Thanks to all who read my initial posting on network neutrality, and especially to those folks who took the time to leave comments. While I don’t have the personal bandwidth (ouch) to respond to each and every posting while also taking care of my “day job” here at Google, I will check back periodically and offer follow-up reactions.

I believe it is important for companies like Google to establish a place of meaningful dialogue with the general public, and to open our policy advocacy role to outside analysis -- and yes, criticism. I also welcome your thoughts on other telecommunications and media policy issues of interest to you (my own current favorite topic is the FCC’s ongoing consideration of rules governing the upcoming 700 MHz auction). And I urge folks to take their views to the places where they ultimately count: the well-trod halls of the FCC and the U.S. Congress.

Today, I'll offer some thoughts on one of the key issues raised in some of the comments on my net neutrality post: the broadband market. Later this week I'll address two other issues you asked questions about: type-based traffic differentiation, and payment for bandwidth.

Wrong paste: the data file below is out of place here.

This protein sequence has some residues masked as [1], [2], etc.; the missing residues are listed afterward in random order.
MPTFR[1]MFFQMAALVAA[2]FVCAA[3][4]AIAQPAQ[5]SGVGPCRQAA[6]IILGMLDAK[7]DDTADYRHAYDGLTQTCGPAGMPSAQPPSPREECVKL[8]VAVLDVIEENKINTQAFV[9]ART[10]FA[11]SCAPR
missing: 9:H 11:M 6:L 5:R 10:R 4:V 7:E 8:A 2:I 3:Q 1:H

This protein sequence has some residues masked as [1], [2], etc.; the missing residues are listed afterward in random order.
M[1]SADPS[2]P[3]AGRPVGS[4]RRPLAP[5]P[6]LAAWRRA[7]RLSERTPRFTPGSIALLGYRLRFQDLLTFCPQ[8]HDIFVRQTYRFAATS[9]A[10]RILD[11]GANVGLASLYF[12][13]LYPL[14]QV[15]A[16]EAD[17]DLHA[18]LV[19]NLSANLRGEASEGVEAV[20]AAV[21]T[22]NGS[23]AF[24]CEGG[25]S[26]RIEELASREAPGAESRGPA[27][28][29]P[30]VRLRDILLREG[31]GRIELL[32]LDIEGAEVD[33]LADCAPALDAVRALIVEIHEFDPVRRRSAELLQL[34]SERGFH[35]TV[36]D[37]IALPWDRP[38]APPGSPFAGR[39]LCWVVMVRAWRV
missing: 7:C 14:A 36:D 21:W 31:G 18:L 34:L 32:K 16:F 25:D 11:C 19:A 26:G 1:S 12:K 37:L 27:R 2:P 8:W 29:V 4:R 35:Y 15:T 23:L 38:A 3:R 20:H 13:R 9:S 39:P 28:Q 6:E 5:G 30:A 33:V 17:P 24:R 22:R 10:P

Market analysis

Scott Cleland asked whether the search market is as highly concentrated as the broadband market, and thus deserves network neutrality regulation as well. Scott asked me the same question at an EDUCAUSE policy conference last month, but I’m happy to repeat my response and elaborate here.

I’m certainly no economist, but I do try to keep up on the latest thinking about how markets function. The available evidence demonstrates that the U.S. consumer broadband market is highly concentrated, with extensive barriers to entry, high consumer switching costs, and no near-term competition. By stark contrast, the search market is robustly competitive, with numerous major players, new near-term competition, no significant barriers to entry, and zero user switching costs.